1. Urinalysis, urine culture. Obtain both studies if UTI is suspected (see Chapter 91, Urinary Tract Infection, p. 425). Presence of leukocytes, leukocyte esterase, nitrites, erythro-cytes, or bacteria on urinalysis is highly indicative of UTI. Erythrocytes alone can be seen with renal calculi. Bacteria or yeast alone may be detected in urine specimens due contamination by normal flora of vagina and urethra.
2. CBC with differential and blood culture. Order in all patients who are ill-appearing and are admitted (see also Chapter 91, Urinary Tract Infection, p. 426).
3. Urethral discharge. Obtain Gram stain and culture on Thayer-Martin medium. Presence of intracellular, gram-negative diplo-cocci on Gram stain requires empiric treatment for gonorrhea. Always evaluate for the possibility of coinfection with Chlamydia. Giemsa stain will show cytoplasmic inclusion within epithelial cells if infection is present. Alternatively, discharges can be sent for DNA probe for C trachomatis and Gonococcus.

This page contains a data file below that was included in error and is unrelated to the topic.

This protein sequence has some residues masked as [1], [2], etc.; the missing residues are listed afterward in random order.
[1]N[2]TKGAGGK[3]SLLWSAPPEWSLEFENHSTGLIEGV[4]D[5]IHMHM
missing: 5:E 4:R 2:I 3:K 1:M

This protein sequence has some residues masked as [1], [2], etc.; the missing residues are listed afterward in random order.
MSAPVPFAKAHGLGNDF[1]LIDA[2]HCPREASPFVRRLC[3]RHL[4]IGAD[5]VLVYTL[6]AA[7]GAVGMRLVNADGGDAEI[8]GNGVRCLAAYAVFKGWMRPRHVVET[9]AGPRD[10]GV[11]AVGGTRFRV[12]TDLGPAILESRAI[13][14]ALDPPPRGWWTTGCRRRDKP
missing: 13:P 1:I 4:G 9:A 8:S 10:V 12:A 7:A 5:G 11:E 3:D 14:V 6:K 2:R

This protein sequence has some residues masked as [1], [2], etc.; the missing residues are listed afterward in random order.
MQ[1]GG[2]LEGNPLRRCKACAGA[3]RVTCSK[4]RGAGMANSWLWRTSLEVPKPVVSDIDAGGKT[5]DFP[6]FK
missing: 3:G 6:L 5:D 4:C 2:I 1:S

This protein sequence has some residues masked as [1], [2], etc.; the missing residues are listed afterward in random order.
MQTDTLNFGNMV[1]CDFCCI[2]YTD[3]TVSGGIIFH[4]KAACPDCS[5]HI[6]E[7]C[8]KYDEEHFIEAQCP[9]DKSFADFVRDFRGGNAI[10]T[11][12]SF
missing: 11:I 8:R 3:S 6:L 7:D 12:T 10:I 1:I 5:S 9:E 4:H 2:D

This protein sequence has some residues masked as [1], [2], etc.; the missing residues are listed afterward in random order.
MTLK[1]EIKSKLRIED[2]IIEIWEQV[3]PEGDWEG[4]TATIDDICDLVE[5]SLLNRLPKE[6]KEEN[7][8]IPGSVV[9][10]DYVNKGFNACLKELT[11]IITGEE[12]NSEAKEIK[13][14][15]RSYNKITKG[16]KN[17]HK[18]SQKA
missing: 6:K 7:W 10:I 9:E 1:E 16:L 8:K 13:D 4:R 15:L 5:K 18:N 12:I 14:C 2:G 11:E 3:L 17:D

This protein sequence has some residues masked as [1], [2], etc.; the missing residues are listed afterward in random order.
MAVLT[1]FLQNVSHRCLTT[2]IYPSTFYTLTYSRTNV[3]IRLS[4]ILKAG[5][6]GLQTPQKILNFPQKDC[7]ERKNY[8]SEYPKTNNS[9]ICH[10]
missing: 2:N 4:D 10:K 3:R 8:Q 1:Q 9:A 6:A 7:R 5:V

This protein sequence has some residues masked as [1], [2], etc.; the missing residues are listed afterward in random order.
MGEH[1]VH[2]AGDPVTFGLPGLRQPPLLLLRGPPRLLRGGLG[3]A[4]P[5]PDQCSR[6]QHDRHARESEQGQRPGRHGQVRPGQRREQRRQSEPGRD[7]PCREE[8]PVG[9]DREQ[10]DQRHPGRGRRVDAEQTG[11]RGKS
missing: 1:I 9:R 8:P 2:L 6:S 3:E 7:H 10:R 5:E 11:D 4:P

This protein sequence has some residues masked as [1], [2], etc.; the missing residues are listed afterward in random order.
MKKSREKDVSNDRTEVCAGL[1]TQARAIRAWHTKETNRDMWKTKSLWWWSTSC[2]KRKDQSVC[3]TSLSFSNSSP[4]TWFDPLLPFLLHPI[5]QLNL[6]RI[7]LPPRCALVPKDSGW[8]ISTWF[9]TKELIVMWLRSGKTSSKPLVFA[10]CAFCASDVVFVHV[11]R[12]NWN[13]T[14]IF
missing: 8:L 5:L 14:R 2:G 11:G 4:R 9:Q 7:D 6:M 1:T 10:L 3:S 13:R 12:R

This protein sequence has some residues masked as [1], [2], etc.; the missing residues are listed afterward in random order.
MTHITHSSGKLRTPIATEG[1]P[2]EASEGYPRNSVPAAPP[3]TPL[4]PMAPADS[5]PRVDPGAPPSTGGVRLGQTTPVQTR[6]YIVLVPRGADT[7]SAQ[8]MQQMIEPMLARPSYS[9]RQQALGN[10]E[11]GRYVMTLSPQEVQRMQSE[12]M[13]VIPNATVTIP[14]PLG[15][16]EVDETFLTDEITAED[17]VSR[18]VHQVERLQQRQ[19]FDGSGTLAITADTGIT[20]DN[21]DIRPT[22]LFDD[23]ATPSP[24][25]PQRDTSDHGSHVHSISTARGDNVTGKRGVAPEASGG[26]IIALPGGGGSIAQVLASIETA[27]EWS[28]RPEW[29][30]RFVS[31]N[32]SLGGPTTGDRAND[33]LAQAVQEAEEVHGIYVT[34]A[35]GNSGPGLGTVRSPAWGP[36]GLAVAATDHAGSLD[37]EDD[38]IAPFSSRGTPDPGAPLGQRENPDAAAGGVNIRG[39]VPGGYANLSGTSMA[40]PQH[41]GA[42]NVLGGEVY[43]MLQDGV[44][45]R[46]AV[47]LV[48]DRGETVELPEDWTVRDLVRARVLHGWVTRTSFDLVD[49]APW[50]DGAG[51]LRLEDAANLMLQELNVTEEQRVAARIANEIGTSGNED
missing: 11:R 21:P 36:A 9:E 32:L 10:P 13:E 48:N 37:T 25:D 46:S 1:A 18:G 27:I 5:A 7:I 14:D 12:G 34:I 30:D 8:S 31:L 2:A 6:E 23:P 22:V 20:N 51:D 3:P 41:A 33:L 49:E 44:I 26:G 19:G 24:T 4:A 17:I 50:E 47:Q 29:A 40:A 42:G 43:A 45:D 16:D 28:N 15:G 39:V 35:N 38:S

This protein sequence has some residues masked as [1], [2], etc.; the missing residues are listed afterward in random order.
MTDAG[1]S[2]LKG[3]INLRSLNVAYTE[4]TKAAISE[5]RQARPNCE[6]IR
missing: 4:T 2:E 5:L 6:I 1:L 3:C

4. Urine test for N gonorrhea and Chlamydia. Less-invasive method of diagnosing these organisms. Involves a ligase chain reaction. Test looks for the presence of both organisms and amplifies their DNA if present.
5. Vaginal discharge. Use wet mount to look for T vaginalis, which has flagella and moves rapidly and erratically. Clue cells (activated squamous cells coated with bacteria) indicate bacterial vaginosis. Presence of hyphae indicates infection with C albicans.
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